Well the first thing you need to do is go back to the client and find out more about their hosting situation. What server side scripting can they use (ie: PHP, ASP) and what database type can they use (ie: mySQL, MS SQL)? If they are missing a piece of the puzzle are they willing to move hosts or upgrade their plan to accommodate this?
Once you get that out of the way post back here with the information you find out. More than likely what you would end up doing is downloading a CMS (Content Management System) and then skin that to look the way they want. Then set up user accounts to let them edit pages and leave yourself with an administrative account in case anything goes wrong. An example of this on the PHP side would be Joomla or Drupal.
They dont have a server, I have to get one of them and then upload the site for them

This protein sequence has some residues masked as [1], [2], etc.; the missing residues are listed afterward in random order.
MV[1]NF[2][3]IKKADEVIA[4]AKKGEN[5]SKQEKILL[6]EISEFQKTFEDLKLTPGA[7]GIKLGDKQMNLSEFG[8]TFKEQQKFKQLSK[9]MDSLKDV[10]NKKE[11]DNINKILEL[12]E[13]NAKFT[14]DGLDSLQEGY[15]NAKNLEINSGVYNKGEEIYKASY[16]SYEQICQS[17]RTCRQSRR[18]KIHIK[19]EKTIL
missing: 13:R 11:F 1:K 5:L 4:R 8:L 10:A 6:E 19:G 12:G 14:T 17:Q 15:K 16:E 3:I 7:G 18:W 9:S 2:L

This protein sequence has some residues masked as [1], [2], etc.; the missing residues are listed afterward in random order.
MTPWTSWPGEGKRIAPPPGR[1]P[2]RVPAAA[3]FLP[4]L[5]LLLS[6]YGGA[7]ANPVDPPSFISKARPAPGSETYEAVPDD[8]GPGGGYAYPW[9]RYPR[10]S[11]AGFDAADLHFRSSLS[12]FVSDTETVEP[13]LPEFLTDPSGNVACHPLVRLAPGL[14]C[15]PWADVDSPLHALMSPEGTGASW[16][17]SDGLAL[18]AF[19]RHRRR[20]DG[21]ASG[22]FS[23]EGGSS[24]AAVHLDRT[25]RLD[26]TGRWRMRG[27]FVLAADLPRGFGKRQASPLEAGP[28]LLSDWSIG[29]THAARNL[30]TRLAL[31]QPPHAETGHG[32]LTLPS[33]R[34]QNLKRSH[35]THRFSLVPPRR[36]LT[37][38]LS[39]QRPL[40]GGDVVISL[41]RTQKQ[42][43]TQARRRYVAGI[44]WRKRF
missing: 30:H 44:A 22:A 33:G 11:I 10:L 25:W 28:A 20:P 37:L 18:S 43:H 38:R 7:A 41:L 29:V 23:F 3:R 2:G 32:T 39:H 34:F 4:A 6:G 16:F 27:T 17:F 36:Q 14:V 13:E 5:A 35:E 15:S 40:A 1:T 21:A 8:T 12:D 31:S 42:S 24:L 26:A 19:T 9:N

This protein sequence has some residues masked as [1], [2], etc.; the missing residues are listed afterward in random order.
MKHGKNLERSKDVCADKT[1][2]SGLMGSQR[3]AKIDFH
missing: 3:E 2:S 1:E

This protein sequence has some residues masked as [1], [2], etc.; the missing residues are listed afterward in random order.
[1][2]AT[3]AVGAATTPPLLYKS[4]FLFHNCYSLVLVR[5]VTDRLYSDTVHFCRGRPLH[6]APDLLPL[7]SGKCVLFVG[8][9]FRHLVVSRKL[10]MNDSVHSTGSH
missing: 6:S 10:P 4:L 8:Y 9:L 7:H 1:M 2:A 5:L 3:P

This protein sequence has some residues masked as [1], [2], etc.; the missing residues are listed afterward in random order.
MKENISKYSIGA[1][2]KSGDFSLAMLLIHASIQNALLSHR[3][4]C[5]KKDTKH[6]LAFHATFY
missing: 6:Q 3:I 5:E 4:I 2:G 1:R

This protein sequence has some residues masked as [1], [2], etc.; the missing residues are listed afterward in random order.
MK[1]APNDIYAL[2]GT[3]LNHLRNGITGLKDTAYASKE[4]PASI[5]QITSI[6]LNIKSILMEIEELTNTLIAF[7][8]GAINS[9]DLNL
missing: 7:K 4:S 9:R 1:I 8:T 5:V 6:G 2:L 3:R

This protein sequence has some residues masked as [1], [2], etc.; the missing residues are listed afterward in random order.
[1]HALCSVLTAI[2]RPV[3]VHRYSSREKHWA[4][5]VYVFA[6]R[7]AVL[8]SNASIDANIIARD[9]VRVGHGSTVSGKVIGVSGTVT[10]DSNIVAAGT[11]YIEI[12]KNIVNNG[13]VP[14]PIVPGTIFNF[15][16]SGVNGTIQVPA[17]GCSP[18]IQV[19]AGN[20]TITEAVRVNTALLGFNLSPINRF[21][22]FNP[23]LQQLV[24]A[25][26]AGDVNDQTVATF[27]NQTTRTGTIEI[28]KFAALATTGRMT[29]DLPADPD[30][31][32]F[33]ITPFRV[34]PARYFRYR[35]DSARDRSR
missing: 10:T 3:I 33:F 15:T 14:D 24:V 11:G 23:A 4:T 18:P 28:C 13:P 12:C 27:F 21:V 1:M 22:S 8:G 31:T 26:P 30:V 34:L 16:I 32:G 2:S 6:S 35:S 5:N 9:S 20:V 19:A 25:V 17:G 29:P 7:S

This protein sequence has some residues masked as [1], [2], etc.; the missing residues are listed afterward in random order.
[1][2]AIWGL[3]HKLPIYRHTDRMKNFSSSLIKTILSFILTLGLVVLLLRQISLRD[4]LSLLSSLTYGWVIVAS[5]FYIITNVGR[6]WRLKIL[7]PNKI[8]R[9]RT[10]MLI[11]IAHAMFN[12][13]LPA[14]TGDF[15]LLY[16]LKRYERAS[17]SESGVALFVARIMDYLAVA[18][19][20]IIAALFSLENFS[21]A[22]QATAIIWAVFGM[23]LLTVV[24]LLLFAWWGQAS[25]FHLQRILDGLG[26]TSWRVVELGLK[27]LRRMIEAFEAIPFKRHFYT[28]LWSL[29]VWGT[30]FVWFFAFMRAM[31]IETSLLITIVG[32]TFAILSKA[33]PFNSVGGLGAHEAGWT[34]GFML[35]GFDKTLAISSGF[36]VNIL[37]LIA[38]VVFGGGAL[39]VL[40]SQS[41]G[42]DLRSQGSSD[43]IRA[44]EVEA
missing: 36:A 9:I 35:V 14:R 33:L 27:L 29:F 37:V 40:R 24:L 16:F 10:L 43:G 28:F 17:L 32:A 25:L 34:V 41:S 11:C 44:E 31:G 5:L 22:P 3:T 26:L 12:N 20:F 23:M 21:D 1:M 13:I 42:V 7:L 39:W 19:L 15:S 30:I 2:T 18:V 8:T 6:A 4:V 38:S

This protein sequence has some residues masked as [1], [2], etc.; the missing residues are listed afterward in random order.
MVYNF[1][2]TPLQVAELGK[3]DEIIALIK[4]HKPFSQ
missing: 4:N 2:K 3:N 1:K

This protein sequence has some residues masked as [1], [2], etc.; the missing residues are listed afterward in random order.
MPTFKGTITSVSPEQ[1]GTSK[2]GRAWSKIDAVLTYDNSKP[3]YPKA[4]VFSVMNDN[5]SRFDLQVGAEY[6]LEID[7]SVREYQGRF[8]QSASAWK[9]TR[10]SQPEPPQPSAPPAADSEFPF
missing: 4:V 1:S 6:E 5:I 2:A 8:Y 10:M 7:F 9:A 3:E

as telling them what a server is would be like telling my grandpearents what an Iphone is (its not going to happen)
this means I dont have a limitation when chooseing a host (except money of course)
I'm a relative newbie, and may give bad advice. That said, I'm also the incoming webmaster of a local non-profit, and have been researching questions of this type. Some people advise us to use a Wordpress template. Your client would be able to do updates without knowing anything about the technology, but the design options might be limited. I've also been advised to use a real Dreamweaver-coded site, and use Adobe Contribute to manage it. You might want to look at whether your client would be able to work with Contribute.